Pastor Spence had recently visited Ken Ham’s Ark Encounter in Kentucky. He spoke with wonder of that ark’s situation, its scale, its monumentality. He was proud to admit to crying when he first glimpsed Ham’s achievement: rounding a hill and beholding a fully realized vessel built to a 24 inch ell scale. Since we seemed interested, he offered that his own congregation had gone about their own project backwards. The Ark Encounter had taken only six years to design, secure necessary land and funds, and then build. The Ark of Safety had been embarked upon without a plan for raising the money needed for completion. We felt bad. We interrupted. We attempted to reassure Pastor Spence of what had already been accomplished. Funny, this rush to sympathy that did not allow the man quite to finish what he was saying or thinking. But arks do that. All that labor, all that time and money, all that good will--who would want to think it had all gone to waste? Not that that was what Pastor Spence might have been saying.
In retrospect it seemed to us that Pastor Spence had learned to dwell alongside the ark in its incompletion, and that dwelling as a neighbor to a project forever ongoing was at this moment enough. From time to time though (as if he felt it necessary to invoke some future in which the ark might be fully realized) he spoke of investors from distant states who might underwrite the project, if only they could find the time to visit Frostburg. But then his story would become local again. Just as the project was about to float upon liquid capital pouring in, the narrative would turn to the congregation and their lives here and now, with the ark offering a rather modest future. What does it mean always to be working at ground level, aspiring to a view from its highest deck, but suspecting that an such a view will elude? And there is so much of the ark below ground that you cannot see. Forever anchored to a hill in Allegany County, unfaithful to the rules that God delivered to Noah, this ark is not the vessel of Genesis. Pastor Spence assured us that he believes in the literal truth of the bible, the Deluge as historical fact, but his structure is tied to its local origins, the product of Pastor Green’s revelation. The congregation is not building Noah’s Ark, but rebuilding it, building it again, in this this new time and place. The Ark of Safety, Pastor Spence stressed, has extra “nonbiblical” space for his community, four floors rather than the Noachic three. They want room within to meet, to pray, to work. An auditorium. Some offices. Elevators at each end for ease of access. We could almost envision those partitions and this inhabitance as he gestured towards the skeletal steel structure, four storeys tall. “It was never meant to float,” he said. This ark is a house, not a boat. It doesn’t necessarily expect catastrophe and it is not being built against global flood. It is for them, for anyone who exits the interstate, and who decides to remain here.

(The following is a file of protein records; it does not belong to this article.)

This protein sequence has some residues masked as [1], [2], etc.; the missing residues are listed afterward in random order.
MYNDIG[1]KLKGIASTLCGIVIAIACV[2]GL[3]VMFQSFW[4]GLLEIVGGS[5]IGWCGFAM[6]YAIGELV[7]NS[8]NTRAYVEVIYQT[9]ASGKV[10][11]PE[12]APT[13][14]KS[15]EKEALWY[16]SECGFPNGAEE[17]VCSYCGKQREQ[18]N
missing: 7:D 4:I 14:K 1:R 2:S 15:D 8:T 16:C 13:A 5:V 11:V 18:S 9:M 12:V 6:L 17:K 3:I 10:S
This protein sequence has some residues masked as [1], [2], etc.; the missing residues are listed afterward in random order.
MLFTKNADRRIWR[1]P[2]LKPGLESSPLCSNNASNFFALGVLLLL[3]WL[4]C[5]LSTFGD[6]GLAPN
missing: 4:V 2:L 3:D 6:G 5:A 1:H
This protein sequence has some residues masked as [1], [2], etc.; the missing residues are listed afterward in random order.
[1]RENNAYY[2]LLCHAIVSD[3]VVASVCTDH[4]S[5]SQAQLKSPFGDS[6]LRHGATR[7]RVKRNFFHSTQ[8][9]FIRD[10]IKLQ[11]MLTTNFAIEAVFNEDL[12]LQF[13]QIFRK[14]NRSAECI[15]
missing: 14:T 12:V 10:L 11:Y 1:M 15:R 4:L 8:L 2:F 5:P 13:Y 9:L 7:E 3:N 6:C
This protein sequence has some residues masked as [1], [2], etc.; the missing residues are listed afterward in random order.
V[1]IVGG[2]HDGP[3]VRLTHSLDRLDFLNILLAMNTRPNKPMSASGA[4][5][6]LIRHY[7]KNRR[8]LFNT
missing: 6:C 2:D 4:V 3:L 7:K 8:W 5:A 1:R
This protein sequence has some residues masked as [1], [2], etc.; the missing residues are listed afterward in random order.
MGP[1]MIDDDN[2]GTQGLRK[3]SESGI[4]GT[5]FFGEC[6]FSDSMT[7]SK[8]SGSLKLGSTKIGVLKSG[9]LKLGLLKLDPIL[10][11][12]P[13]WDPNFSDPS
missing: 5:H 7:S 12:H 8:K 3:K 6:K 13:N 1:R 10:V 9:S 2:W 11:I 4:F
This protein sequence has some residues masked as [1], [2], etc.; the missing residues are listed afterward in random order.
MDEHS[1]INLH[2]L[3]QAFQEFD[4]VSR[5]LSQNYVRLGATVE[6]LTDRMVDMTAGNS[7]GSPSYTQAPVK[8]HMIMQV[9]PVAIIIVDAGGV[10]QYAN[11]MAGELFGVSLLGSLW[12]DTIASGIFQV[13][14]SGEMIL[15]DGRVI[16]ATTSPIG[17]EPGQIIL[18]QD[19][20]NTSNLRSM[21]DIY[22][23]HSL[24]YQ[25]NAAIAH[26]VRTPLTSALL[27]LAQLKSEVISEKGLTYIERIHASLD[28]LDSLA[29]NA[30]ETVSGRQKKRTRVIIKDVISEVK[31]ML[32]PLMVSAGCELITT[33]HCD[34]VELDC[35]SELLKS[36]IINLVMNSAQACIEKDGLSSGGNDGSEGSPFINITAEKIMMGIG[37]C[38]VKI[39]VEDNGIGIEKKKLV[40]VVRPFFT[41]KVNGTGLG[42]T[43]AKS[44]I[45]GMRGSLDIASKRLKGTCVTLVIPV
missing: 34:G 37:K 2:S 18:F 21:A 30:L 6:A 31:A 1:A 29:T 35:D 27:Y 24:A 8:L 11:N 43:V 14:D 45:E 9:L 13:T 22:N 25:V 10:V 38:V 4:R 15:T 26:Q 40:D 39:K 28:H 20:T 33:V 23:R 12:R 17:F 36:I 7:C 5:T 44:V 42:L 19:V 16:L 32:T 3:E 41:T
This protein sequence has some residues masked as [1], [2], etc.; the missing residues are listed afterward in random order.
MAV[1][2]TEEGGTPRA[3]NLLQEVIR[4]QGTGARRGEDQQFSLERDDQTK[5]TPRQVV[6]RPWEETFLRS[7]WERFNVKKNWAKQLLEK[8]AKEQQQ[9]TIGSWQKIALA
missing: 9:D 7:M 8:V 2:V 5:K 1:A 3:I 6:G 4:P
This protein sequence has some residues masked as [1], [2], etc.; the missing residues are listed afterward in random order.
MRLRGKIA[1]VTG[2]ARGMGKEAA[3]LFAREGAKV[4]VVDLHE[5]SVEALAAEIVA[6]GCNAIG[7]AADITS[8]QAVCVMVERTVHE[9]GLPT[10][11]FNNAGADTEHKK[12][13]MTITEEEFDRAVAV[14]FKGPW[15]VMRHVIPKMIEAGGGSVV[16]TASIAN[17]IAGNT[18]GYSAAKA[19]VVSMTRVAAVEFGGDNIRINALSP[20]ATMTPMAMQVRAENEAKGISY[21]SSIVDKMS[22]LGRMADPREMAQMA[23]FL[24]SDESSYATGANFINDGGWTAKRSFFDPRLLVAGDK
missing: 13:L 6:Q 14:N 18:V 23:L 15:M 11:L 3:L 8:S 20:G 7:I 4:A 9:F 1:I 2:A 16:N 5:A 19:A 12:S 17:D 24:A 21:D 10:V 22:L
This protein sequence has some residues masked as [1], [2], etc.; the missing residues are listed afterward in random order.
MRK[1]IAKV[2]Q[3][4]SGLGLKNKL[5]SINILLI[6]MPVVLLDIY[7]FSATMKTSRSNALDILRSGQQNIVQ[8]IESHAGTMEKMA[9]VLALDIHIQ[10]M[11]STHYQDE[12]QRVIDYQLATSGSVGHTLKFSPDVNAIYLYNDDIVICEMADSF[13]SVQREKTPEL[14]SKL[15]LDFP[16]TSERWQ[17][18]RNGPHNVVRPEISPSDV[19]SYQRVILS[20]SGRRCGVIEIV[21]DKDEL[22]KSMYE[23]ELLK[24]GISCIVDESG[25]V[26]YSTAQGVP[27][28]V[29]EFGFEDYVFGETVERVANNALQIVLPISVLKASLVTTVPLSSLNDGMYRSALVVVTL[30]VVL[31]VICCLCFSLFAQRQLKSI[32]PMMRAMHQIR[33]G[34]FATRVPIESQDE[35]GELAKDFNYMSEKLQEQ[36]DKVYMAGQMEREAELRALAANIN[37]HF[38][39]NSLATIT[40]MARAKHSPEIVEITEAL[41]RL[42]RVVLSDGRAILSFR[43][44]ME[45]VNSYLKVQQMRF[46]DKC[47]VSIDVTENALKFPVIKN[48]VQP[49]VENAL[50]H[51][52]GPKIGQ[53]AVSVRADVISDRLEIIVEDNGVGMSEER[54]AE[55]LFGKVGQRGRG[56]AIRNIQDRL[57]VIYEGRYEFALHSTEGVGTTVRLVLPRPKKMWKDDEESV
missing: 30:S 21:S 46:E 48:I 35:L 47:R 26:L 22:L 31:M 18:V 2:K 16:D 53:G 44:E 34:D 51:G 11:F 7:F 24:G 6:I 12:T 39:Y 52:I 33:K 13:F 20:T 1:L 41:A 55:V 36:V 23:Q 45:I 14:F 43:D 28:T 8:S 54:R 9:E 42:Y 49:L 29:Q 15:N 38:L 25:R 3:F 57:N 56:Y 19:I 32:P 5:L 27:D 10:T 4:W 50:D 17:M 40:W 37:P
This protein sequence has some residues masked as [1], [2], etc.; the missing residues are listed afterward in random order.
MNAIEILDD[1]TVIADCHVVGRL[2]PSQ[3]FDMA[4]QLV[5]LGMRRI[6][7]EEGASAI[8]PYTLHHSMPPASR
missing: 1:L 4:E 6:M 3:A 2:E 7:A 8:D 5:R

“Noah’s Ark Being Rebuilt Here!” It’s easy to accustom yourself to that gerund--look, that act of building is so permanent a condition that it’s not actually happening any more. Most cars pass the weathered sign and the ark’s steel frame and continue to Hagerstown or Cumberland. Some people stop, drawn by what they have noticed or by internet sites that detail the strangest roadside attractions you might glimpse as you travel the US. As we ate lunch in downtown Frostburg and filled our notebooks with what was already becoming a memory of a visit, an encounter reducing itself into narrative, we asked someone at the restaurant about the town’s relation to the Ark of Safety. She related a different origin, heard from a friend, involving a man who sold a vision of an ark as a trick to take the money of others and then vanished. She did not know if that tale was true. She did not have an opinion on the ark itself. She was just reporting what her friends who had lived in Frostburg for a long time had told her. These competing local narratives will not add up to a settled story.